Friday, July 23, 2010

My Fake Shake Shack


Thanks to the great Internet, I have been able to replicate an accurate copy-cat of the famous Shake Shack cheeseburger. How did I pull this off? First, I watched this video featuring the tips and techniques of the blogosphere's burger guru, Kenji Lopez-Alt.

I chopped my meat a lot longer than Kenji does in the video. I'm wiling to sacrifice a little tenderness for non-clumpy meat. My food processor is only a two-cup cheap appliance with a single blade. I used country style ribs (boneless beef chuck) and sirloin tip steaks, with silver skin removed. I looked for very marbled cuts. I'm not sure if these were the right cuts to use, but I didn't feel like going to a real meat store.

As for other ingredients, I got sliced American cheese from the deli counter, green leaf lettuce, potato rolls, and squirt bottle (for easier application of the fake Shake Shack sauce). How I'd copy-cat the sauce? Someone reversed engineered the sauce and posted the recipe. It's like any standard "goop" available in the Northwest. On the east coast, goop is a strange, alien condiment, but seems to be catching on.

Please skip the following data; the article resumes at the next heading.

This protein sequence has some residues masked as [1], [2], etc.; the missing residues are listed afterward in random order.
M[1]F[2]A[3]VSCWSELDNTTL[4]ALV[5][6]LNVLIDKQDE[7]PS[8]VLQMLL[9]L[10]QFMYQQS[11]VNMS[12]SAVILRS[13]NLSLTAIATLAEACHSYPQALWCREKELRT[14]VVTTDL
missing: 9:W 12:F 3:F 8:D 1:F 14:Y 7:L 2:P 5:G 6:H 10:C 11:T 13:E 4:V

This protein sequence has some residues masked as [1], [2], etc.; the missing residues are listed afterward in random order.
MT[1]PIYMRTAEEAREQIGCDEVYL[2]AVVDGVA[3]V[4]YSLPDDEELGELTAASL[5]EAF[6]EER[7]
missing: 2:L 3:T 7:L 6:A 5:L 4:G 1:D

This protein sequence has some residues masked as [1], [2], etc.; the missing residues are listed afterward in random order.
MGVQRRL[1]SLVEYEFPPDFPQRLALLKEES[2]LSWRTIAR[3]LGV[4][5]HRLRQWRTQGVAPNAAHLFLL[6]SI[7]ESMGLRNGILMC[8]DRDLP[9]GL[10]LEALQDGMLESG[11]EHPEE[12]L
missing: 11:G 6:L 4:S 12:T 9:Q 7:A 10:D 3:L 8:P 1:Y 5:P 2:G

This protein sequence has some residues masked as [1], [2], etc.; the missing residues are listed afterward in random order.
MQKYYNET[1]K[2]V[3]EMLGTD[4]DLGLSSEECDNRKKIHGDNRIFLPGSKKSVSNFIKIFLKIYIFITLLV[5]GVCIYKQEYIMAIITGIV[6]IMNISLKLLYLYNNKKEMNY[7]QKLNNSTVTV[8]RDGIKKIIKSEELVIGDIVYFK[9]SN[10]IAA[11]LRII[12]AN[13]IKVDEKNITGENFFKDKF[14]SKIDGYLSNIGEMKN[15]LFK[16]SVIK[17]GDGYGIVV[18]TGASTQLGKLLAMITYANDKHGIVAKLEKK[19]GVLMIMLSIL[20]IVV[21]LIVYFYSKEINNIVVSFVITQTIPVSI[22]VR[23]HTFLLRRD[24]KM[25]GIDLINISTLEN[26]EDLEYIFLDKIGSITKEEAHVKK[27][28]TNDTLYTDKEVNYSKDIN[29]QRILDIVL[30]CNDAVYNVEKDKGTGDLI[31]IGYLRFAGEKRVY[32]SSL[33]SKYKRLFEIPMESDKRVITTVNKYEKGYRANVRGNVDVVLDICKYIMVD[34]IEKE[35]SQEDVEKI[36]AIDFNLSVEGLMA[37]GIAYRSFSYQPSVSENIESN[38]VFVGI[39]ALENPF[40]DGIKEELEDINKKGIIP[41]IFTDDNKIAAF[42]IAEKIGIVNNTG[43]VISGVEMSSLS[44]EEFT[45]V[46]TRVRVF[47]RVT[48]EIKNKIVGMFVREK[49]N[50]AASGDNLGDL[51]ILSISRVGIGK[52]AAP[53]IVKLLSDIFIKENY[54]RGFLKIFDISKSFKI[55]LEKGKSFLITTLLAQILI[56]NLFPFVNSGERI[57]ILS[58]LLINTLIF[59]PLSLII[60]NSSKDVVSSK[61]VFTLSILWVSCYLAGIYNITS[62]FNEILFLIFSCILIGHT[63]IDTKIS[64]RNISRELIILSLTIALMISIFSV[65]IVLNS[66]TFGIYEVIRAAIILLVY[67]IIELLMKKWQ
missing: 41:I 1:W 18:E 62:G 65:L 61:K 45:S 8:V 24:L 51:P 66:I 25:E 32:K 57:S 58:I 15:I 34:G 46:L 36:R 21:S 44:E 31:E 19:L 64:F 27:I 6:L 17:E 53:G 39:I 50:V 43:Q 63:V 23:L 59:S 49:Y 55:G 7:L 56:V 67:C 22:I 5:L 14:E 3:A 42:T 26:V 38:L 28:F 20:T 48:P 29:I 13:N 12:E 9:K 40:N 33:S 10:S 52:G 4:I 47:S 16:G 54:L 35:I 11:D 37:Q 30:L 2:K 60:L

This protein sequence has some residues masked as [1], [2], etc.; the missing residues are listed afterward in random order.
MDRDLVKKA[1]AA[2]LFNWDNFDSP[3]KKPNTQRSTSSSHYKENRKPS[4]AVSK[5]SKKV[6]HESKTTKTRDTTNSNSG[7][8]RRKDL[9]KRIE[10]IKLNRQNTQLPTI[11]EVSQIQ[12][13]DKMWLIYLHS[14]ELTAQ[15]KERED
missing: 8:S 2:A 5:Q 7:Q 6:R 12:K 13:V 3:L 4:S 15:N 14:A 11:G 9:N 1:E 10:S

After I chopped the meat, I was concerned that it felt too dry, not enough fatty feel, and absence of juice (which is blood). I seasoned the meat, slapped it into my sizzling hot cast iron pan, and hoped for the best. I think because the meat was not very fatty, it didn't form the ideal crust. I was skeptical, but plated my first two patties and presented them to Pooky. I quickly fried up my serving, and joined him at the table.

My expectation was to chomp into a dried, flavorless puck. I about fell over when I was greeted with a burst of juice, flavor, and sublime salt-creamy beefy goodness that is Shake Shack. The center was rare, but I don't mind that. By the time I finished my burger, I was overwhelmed with burger-y goodness.

The burger gods would be pleased!

Some burger pr0n

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